Supply chain – The COVID 19 pandemic has definitely had the impact of its impact on the planet. health and Economic indicators have been compromised and all industries have been touched within a way or yet another. Among the industries in which it was clearly obvious would be the agriculture as well as food industry.
Throughout 2019, the Dutch farming as well as food industry contributed 6.4 % to the disgusting domestic item (CBS, 2020). As per the FoodService Instituut, the foodservice industry in the Netherlands lost € 7.1 billion in 2020. The hospitality trade lost 41.5 % of its turnover as show by ProcurementNation, while at exactly the same time supermarkets increased their turnover with € 1.8 billion.
Disruptions in the food chain have major consequences for the Dutch economy and food security as many stakeholders are impacted. Even though it was clear to a lot of people that there was a huge impact at the end of this chain (e.g., hoarding around supermarkets, eateries closing) as well as at the beginning of this chain (e.g., harvested potatoes not finding customers), you will find a lot of actors inside the source chain for which the effect is less clear. It’s therefore vital that you figure out how well the food supply chain as being a whole is actually prepared to deal with disruptions. Researchers from the Operations Research and Logistics Group at Wageningen University and also coming from Wageningen Economics Research, led by Professor Sander de Leeuw, analyzed the effects of the COVID 19 pandemic all over the food supplies chain. They based the analysis of theirs on interviews with about 30 Dutch supply chain actors.
Demand within retail up, in food service down It’s evident and popular that need in the foodservice channels went down due to the closure of restaurants, amongst others. In certain instances, sales for vendors of the food service business thus fell to about twenty % of the original volume. Being a side effect, demand in the retail stations went up and remained within a quality of about 10 20 % greater than before the problems began.
Goods that had to come from abroad had their very own problems. With the change in desire from foodservice to retail, the need for packaging improved dramatically, More tin, cup or plastic material was necessary for wearing in consumer packaging. As much more of this particular packaging material ended up in consumers’ houses rather than in places, the cardboard recycling process got disrupted as well, causing shortages.
The shifts in desire have had a big affect on output activities. In a few instances, this even meant a complete stop of output (e.g. inside the duck farming business, which arrived to a standstill on account of demand fall-out inside the foodservice sector). In other cases, a big portion of the personnel contracted corona (e.g. to the meat processing industry), leading to a closure of facilities.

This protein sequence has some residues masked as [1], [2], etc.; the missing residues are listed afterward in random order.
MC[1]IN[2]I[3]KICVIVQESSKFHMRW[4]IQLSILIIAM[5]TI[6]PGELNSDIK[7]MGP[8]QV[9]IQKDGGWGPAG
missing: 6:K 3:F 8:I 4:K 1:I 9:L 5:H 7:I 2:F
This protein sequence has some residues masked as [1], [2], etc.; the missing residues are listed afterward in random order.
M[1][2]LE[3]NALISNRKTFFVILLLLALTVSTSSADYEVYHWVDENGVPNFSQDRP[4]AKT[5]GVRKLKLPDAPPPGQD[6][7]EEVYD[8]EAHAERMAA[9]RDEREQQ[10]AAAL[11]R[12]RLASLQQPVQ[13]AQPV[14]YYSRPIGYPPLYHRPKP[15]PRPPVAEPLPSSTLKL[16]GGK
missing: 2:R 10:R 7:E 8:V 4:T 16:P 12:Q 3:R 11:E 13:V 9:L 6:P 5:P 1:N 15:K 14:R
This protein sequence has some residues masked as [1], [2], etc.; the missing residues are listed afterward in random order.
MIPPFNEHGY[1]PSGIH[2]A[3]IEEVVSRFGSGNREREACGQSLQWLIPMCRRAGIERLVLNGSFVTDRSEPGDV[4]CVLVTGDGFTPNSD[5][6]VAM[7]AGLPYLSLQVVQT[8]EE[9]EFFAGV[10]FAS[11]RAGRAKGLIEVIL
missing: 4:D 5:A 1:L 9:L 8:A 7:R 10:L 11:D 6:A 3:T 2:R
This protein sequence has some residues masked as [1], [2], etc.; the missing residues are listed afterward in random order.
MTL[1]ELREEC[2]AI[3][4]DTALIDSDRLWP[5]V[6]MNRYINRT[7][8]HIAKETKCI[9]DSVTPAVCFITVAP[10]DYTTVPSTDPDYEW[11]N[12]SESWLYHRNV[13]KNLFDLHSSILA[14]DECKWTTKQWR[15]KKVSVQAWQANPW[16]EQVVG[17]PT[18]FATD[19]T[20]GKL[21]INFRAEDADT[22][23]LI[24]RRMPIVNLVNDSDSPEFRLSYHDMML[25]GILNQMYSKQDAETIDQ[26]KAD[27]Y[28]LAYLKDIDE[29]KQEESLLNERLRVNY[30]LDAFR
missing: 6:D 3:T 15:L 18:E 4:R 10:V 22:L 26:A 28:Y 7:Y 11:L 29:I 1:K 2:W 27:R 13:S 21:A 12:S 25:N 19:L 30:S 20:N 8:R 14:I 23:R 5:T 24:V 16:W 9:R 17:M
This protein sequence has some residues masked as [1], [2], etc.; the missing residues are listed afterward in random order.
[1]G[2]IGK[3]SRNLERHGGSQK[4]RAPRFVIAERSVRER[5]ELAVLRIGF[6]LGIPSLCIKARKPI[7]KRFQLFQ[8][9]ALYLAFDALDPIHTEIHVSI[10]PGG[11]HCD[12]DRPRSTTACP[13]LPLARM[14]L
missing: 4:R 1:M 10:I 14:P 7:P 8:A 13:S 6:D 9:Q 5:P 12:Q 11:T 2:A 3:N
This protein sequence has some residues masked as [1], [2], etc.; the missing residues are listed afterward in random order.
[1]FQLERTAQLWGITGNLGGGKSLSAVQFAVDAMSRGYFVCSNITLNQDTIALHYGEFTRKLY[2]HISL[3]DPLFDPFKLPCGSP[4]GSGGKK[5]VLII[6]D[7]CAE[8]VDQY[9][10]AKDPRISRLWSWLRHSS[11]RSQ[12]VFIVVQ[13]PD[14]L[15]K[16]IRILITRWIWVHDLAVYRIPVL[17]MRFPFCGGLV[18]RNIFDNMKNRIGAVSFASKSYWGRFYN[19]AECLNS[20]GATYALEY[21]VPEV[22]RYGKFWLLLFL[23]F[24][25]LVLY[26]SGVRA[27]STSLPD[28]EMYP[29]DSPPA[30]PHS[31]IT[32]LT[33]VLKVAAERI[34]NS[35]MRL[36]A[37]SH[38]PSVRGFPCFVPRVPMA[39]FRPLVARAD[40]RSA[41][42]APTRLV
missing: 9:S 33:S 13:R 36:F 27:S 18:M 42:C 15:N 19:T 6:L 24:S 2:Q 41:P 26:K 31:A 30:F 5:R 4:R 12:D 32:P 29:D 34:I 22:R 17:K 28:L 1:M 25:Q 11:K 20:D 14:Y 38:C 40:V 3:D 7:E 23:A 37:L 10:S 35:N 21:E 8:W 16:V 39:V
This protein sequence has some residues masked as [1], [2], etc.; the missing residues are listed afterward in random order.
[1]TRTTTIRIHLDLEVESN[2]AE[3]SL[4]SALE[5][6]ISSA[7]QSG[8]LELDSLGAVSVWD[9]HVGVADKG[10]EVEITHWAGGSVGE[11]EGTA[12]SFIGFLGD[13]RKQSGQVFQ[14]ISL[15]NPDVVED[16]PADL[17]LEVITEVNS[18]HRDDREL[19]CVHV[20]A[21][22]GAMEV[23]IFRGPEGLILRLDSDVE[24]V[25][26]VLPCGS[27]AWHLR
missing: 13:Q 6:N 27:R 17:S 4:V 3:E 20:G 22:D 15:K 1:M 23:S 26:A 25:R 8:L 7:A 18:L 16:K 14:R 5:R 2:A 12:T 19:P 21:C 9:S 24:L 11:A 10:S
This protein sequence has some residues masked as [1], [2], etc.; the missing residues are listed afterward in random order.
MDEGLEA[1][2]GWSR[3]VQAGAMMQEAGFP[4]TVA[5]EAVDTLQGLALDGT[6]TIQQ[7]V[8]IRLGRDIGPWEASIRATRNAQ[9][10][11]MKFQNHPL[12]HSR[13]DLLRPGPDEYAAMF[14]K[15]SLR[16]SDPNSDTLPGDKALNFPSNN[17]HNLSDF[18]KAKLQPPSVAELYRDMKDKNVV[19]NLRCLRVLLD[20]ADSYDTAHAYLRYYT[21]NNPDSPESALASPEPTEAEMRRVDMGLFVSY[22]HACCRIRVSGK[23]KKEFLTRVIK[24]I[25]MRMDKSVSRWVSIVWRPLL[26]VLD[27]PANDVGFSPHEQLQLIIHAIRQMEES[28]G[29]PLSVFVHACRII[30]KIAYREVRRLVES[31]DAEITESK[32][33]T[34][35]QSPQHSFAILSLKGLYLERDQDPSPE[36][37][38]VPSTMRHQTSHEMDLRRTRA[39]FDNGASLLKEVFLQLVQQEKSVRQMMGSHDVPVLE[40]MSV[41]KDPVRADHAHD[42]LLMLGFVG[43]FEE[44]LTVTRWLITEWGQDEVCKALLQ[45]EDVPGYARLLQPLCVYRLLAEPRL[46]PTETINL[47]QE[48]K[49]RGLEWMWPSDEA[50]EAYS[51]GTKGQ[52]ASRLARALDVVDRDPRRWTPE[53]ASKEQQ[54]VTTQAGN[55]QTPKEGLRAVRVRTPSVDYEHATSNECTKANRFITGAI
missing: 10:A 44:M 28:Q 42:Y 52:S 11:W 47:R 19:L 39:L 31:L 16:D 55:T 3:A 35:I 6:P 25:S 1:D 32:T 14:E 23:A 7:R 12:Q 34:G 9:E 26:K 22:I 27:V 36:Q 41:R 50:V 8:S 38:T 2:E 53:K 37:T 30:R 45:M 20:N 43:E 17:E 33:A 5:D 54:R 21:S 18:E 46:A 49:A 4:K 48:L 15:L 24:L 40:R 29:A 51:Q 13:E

Supply chain – Distribution activities were also affected. The start of the Corona crisis of China sparked the flow of sea canisters to slow down fairly shortly in 2020. This resulted in limited transport electrical capacity during the earliest weeks of the problems, and costs that are high for container transport as a consequence. Truck travel experienced various issues. To begin with, there were uncertainties regarding how transport will be handled at borders, which in the end weren’t as stringent as feared. That which was problematic in a large number of instances, nonetheless, was the availability of motorists.
The response to COVID-19 – supply chain resilience The supply chain resilience evaluation held by Prof. de Leeuw and Colleagues, was based on the overview of this main things of supply chain resilience:
Using this particular framework for the assessment of the interview, the findings indicate that not many businesses had been nicely prepared for the corona crisis and actually mainly applied responsive practices. Probably the most important supply chain lessons were:
Figure one. 8 best practices for food supply chain resilience
For starters, the need to develop the supply chain for flexibility as well as agility. This looks especially complicated for smaller companies: building resilience right into a supply chain takes time and attention in the business, and smaller organizations oftentimes do not have the capacity to do so.
Next, it was observed that more interest was required on spreading risk as well as aiming for risk reduction in the supply chain. For the future, this means far more attention has to be made available to the way organizations depend on specific countries, customers, and suppliers.
Third, attention is required for explicit prioritization as well as intelligent rationing techniques in situations where demand can’t be met. Explicit prioritization is needed to keep on to meet market expectations but in addition to improve market shares in which competitors miss opportunities. This particular challenge is not new, but it has in addition been underexposed in this problems and was frequently not a part of preparatory activities.
Fourthly, the corona crisis shows you us that the monetary result of a crisis additionally relies on the manner in which cooperation in the chain is actually set up. It is often unclear precisely how extra costs (and benefits) are distributed in a chain, if at all.
Finally, relative to other functional departments, the businesses and supply chain capabilities are in the driving accommodate during a crisis. Product development and marketing and advertising activities need to go hand in deep hand with supply chain activities. Whether or not the corona pandemic will structurally change the traditional considerations between creation and logistics on the one hand as well as marketing on the other, the future will have to tell.
How’s the Dutch foods supply chain coping during the corona crisis?